Underwater archaeology is an expensive endeavour, and sometimes there’s not enough in the budget for the state to sponsor the recovery of artefacts from under the sea. And without proper safeguards, this usually means that shipwreck finds usually end up in the black market. The story carries a reference to a Singaporean company who salvaged a 15th century Thai ship with the blessing of the Vietnamese government, but it’s the first time I’ve heard of it.
Sunken treasures remain out of reach [Link no longer active]
Viet Nam News, 25 July 2009
15 Apr 2007 (Viet Nam News) – It’s quite interesting to hear about ‘amateur archaeologists’ nowadays, particularly from this part of the world. This man collected some 7,500 stone artefacts over a span of 17 years. I find it quite interesting that the archaeology authorities commend him for his collection efforts rather than the loss of valuable context. Still, the alternative may be worse if the artefacts become ground to make drugs for folk use.
Amateur archaeologist illuminates past
It was almost 17 years ago when Van Dinh Thanh, while panning for gold on the banks of the Po Co River in Sa Thay Commune, reached down and picked up what he thought was a golden nugget. On closer inspection he discovered that the object was a worked piece of stone. Later he was to learn that it was a prehistoric stone hammer. The discovery fired his passion for ancient artefacts and was the start of the young gold prospectorâ€™s new life as an amateur archaeologist.
Thanhâ€™s collection now numbers 7,000 artefacts and is the largest in the province. The artefacts date from the 500 BC to 5500 BC and include stone axes, drills, hoes, jewellery and Bon Rang Trau, an agricultural tool shaped like a buffaloâ€™s teeth. The collection is divided into three categories: the Neolithic era (New Stone Age), Mesolithic era (Middle Stone Age) and Palaeolithic era (Old Stone Age). Experts say his collection is invaluable to understanding the anthropology of the region.
“I highly appreciate what Thanh has done,” says Professor Nguyen Khac Su from the Viet Nam Institute of Archaeology, who was a member of the group that visited Thanhâ€™s house in 1991. “The standard of education among those living in the gold fields of Lung Leng is very low. They assume that these tools are â€˜hammers of godâ€™ and often grind them down to make drugs for their children. Other people throw them away because they are scared of the prehistoric remains.”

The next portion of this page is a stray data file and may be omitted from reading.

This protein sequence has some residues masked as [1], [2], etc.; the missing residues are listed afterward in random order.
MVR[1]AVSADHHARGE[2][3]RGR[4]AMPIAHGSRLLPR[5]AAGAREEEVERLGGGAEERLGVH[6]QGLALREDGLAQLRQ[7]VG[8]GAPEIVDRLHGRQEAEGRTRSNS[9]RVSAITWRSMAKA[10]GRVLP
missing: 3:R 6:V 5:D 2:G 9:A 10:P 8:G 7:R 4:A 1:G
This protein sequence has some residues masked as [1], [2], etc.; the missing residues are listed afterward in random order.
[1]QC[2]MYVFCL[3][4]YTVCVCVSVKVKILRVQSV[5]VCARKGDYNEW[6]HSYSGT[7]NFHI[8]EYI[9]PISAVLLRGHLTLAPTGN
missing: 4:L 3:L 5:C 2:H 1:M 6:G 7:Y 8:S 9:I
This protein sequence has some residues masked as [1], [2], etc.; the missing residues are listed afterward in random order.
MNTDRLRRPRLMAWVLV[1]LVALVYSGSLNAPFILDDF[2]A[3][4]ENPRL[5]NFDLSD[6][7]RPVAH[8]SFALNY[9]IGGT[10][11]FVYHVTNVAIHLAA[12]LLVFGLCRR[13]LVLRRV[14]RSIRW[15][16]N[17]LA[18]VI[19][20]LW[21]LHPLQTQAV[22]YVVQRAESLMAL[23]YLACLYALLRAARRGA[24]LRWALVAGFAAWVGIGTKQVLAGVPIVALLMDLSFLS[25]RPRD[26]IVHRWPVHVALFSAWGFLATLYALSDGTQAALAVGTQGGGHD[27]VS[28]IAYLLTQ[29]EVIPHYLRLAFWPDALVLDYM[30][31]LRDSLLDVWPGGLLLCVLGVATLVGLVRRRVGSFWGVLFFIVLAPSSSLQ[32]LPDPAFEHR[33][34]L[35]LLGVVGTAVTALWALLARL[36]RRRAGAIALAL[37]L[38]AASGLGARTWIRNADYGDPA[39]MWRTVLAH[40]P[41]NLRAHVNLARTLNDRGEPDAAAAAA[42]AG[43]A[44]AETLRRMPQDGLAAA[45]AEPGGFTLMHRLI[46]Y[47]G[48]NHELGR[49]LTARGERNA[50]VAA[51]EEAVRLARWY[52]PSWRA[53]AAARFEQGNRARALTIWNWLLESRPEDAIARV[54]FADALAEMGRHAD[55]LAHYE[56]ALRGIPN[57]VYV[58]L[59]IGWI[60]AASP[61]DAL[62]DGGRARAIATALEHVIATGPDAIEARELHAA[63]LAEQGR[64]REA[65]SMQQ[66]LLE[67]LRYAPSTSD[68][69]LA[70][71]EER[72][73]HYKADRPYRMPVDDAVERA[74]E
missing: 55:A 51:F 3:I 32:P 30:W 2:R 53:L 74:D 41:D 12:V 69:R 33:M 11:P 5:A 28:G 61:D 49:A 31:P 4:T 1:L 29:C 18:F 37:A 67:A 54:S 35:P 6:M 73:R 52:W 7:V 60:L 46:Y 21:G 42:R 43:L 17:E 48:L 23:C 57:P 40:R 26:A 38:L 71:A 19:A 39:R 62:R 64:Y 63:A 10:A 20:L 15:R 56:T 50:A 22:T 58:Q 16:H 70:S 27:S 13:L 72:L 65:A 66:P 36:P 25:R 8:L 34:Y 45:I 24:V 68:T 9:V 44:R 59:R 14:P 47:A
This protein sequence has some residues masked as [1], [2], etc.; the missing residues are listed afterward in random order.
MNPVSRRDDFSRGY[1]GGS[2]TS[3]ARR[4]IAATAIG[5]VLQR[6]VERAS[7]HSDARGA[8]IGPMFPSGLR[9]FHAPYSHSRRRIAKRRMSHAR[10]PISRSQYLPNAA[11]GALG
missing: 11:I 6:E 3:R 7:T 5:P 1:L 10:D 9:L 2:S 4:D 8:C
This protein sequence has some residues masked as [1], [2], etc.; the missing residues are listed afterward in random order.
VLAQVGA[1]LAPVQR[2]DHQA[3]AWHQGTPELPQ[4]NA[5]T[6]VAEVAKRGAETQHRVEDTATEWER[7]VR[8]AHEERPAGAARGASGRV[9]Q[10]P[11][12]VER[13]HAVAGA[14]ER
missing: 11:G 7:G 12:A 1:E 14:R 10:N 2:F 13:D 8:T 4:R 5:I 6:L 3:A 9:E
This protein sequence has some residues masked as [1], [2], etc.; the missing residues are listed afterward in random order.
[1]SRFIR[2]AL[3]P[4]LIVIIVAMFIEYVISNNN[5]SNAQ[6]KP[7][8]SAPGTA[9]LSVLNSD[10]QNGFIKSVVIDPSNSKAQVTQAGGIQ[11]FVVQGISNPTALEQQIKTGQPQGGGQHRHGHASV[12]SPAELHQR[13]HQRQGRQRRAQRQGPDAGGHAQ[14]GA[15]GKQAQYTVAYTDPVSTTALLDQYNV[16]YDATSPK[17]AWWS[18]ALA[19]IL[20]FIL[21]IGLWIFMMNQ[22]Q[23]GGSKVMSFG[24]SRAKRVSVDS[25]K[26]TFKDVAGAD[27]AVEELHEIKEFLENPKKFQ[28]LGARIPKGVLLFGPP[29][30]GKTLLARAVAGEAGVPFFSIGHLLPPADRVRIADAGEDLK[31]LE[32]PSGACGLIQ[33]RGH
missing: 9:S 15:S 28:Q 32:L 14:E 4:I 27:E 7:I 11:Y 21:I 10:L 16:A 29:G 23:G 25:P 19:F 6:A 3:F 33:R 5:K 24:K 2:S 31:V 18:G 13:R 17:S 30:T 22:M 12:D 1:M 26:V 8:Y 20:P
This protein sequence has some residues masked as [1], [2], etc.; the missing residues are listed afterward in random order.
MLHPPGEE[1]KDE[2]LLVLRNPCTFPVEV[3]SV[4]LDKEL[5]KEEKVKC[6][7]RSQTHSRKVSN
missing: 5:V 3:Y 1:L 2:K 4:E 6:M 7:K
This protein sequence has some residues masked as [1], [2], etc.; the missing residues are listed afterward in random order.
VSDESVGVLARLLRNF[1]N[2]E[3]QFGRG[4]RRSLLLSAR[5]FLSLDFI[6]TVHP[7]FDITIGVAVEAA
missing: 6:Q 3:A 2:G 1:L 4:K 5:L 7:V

– The Bronze Age of Southeast Asia (Cambridge World Archaeology) by C. Higham
– Stone adzes of Southeast Asia;: An illustrated typology (Canterbury Museum bulletin) by R. Duff
19 January 2007 (Vietnam Net Bridge) – I’ve got no information on the other stone slabs.
Another ancient stone slab discovered in Ha Giang
A 3 sq. m wide slab of stone believed to be an altar for prehistoric people has been discovered in Xin Man district, northern mountainous Ha Giang province.
The stone slab is propped up on three stone pillars, 200m away from a field discovered two years ago full of ancient stone slabs with strange carvings.
Archaeologists from the Viet Nam Institute of Archaeology are now studying the significance of the carvings and odd patterns on the stone, to try to come up with ways of preserving them from the ravages of time and weather.
15 Sep 2006 (VietNam Net Bridge) – A short news story on two cowry shell finds in the Bat Cave (no, not that one) in Quang Tri province. According to the article, cowry shells have been recognised as currency between 2,500 and 5,000 years ago.
Ancient money discovered in Quang Tri
Archaeologists from the Viet Nam Institute of Archaeology and the Quang Tri Province Museum have unearthed two ancient cowry shells during an excavation at the Bat Cave in Quang Tri Province.
1 Aug 2006 (Vietnam Net Bridge) – A composite of two stories, the first reports finds of Tran Dynsaty artifacts from Yen Bai Province, the second already mentioned on a previous post of the fishing village in the Khanh Hoa Province. Sorry for the delay! I’ve been ill.
Archaeological objects dug up in 2 provinces
A number of Tran Dynasty (1225-1400) relics have been uncovered during an excavation of the archaeological site at the [tag]Ben Lan Pagoda[/tag] in the northwestern province of Yen Bai.
Archaeologists from the Viet Nam Institute of Archaeology (VNIA) and the Yen Bai Museum discovered vestiges of 12 terracotta towers, increasing the number of towers at the site to 14. The first two towers were found during another excavation last year.